Transition: The Door is Open

by Web Manager published Feb 08, 2017 12:00 AM, last modified Oct 19, 2020 03:34 PM
by Daren Kullman

Daren Kullman headshot

First let me welcome you to the MPS Psychology of Leadership Program, it truly is the best online educational experience in the world.  You likely clicked on the link because you are inquisitive about the program, seeking success tips, or the program just sounded like something you might excel at.  More than likely you think you’re a good leader, maybe have experience as one, or even see yourself moving to a leadership position. You opened a door.  We often dwell on why we are looking, why we can’t achieve this now, or why we even opened the link.

     Whatever the reason the likelihood is you’re in transition.  Getting ready to change jobs, change positions, change life status, or even change careers.  The reality is you are looking for something to change and to start a journey.  If you’re anything like me, you have fears.  Let’s be honest, I am supposed to be at my careers end.  I retired from 22 years in law enforcement, allowing my wife and I to move to another state to follow her career path.  I don’t have to work, but I want to.  I want to share my abilities in leadership and experiences.  I want something, something fun, something challenging, something where I am valued for my knowledge about leadership.  I like to say, “I’m in transition!”

     Was it the right time when I entered in to the program?  Nope, no sane individual goes back to school at 48 years old.  Nobody transitions to online education when they have never opened a google doc and didn’t know what a voice thread was.  I have two daughters in college and listened to their stories of professors and courses.  I was never a research writer or was good at this student thing.  My undergraduate time was at small SUNY school for Education, the thought of choosing a research oriented school known for a world class achievements caused even more trepidation.  The one thing I held on to was the thought that transitions are never comfortable.

      I sent in my application and low and behold I was among the first 20 in the program.  My initial excitement changed immediately to “what the hell did I do?”  I will say that Penn State is unlike any other online program.  I had a question for the Bursar, I spoke to someone at 8pm, not a recording but actual help!  Every place I called I got a real person, at hours that were on my time.  It might not seem like a lot but to me it meant I had a life line.  I talked to the program staff, technical help, registrar, and even the department chair.  The one thing that amazed me is how helpful they all were.  They even followed up days later to make sure my issue was solved.  At one of the largest universities in the country I was connected.  Even my advisor sent me an email to see how I was transitioning.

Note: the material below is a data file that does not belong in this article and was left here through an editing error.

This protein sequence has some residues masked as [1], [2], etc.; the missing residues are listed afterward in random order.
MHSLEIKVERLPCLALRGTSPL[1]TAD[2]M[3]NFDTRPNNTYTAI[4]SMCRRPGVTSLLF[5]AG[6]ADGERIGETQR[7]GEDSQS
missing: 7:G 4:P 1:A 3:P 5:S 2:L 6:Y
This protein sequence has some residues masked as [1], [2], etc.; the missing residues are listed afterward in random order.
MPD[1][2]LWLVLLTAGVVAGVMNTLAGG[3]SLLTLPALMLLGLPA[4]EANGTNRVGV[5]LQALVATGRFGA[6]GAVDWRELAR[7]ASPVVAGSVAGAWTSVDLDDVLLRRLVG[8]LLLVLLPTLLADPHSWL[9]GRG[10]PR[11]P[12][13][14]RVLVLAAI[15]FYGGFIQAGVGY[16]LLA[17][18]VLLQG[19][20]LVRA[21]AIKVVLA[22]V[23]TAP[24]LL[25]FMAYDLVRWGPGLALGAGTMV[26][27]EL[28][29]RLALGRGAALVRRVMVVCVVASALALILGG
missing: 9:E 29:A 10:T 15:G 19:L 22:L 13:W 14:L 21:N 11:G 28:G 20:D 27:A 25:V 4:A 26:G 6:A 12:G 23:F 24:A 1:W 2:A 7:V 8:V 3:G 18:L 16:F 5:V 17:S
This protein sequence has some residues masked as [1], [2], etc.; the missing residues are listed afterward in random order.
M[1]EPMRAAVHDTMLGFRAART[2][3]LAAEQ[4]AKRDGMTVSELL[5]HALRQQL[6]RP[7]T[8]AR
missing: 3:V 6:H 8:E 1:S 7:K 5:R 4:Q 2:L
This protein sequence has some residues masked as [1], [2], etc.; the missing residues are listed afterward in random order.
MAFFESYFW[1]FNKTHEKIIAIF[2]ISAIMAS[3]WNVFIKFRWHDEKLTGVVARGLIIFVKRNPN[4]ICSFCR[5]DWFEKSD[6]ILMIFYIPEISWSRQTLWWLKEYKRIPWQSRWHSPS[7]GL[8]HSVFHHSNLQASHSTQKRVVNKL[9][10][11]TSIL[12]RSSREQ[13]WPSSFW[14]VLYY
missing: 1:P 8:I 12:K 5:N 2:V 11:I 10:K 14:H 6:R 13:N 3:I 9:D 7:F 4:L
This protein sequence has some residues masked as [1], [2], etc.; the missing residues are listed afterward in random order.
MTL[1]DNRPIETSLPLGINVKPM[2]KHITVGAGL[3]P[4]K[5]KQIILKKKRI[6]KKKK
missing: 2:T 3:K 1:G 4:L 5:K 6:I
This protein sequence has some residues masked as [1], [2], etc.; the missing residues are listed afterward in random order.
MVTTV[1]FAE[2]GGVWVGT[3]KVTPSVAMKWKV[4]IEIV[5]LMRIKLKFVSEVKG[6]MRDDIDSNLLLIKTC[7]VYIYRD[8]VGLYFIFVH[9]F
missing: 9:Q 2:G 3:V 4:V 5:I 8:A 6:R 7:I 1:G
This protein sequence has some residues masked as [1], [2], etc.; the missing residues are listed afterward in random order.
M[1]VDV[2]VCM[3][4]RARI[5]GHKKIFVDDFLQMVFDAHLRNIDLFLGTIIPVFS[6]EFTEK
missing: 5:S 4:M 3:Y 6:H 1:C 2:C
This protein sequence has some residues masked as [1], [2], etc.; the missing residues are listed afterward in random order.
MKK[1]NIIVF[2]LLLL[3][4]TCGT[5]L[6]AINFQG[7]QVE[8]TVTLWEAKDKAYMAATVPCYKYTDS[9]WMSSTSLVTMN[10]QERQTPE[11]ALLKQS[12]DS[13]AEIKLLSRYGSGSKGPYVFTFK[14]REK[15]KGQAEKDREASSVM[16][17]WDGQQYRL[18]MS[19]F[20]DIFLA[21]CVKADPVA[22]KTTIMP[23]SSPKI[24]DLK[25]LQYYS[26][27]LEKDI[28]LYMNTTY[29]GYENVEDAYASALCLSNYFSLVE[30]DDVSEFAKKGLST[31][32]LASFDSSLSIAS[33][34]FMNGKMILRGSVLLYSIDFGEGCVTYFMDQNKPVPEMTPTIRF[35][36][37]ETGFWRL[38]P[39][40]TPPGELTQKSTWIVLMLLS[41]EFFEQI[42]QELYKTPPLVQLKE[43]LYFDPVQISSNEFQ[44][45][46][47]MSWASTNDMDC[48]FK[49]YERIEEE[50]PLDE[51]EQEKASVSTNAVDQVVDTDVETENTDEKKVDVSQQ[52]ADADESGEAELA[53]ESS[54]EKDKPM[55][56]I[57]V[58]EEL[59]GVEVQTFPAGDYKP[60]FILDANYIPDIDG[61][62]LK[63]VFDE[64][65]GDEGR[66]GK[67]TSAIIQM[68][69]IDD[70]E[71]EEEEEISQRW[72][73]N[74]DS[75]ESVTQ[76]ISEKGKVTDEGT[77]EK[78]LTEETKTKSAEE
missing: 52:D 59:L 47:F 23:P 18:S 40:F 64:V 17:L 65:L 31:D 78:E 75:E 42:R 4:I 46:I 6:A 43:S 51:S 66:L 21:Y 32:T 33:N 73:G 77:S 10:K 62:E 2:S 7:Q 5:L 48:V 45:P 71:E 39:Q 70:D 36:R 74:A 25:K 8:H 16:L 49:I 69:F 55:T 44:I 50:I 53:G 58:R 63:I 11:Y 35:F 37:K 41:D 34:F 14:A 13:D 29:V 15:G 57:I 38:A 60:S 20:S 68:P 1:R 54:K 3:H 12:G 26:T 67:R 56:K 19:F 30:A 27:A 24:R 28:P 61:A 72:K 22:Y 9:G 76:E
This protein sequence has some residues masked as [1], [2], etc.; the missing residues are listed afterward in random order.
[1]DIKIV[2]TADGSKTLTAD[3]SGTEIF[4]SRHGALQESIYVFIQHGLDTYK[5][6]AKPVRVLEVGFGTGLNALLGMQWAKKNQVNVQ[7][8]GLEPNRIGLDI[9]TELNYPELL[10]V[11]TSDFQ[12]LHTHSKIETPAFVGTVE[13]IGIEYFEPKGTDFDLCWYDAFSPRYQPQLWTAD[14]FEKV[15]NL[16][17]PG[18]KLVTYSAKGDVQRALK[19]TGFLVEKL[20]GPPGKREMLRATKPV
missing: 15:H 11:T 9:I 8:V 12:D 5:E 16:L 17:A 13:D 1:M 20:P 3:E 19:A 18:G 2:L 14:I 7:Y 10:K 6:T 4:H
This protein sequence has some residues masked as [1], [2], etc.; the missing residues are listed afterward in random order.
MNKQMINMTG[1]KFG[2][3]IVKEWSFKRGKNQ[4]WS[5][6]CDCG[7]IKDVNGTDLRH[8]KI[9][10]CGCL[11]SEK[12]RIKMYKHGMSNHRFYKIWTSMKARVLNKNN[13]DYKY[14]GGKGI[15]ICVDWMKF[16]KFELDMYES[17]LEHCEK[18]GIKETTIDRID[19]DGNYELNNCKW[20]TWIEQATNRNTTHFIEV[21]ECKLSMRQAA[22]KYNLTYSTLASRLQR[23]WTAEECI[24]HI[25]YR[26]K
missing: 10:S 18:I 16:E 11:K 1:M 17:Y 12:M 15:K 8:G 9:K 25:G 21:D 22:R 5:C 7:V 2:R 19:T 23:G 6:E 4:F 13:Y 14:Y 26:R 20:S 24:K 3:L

I opted to take two classes a semester, figuring I would watch a video, answer some questions, take tests and write extensive term papers having little to do with my experience.  Was I ever wrong.  The Psychology of Leadership Program is designed to use your experience, use your thoughts and abilities and enhance them.  To put it succinctly, they put the science behind what we know works and doesn’t in leadership.   My weekly routine is to participate in discussions, explain my beliefs and back them up with research.  There is usually an overview at the beginning and end of each unit, and some sort of team project for each course.

      There is no perfect time for transition.  There is always an easy excuse why one shouldn’t start, why the degree wasn’t necessary, why it didn’t matter.  What I found was that already, even with a semester to go, that doors are opening.  My experiences are better, more meaningful and remarkable considering this is online.  I’ve presented research in a virtual conference, driven a robot on campus to participate in a discussion panel, joined Psychology Club, become a member of the first ever World Campus Student Advisory Board, and have evaluated future leaders from the Schreyer Honors College.  I am lucky enough to have been able to visit University Park and as such have met most of my professors, stood in the student section at a football game with my daughters, and even passed the Nittany Lion as he crowd surfed.  Yet, my most rewarding experience has been the weekly class discussions, reading the experiences of leaders worldwide, and becoming friends with so many of them.  Asking questions, offering advice, interacting, that’s where the real learning is.

      The program is all I could have asked for.  I have learned more than I can give back.  I’ve made friends, and put in plenty of work. In writing the blog each month I hope to help those coming after me.  To give back and in doing so pay it forward.  There is never a perfect time for transition, but it is easier when the door is always open.

Daren Kullman is a May 2017 graduate.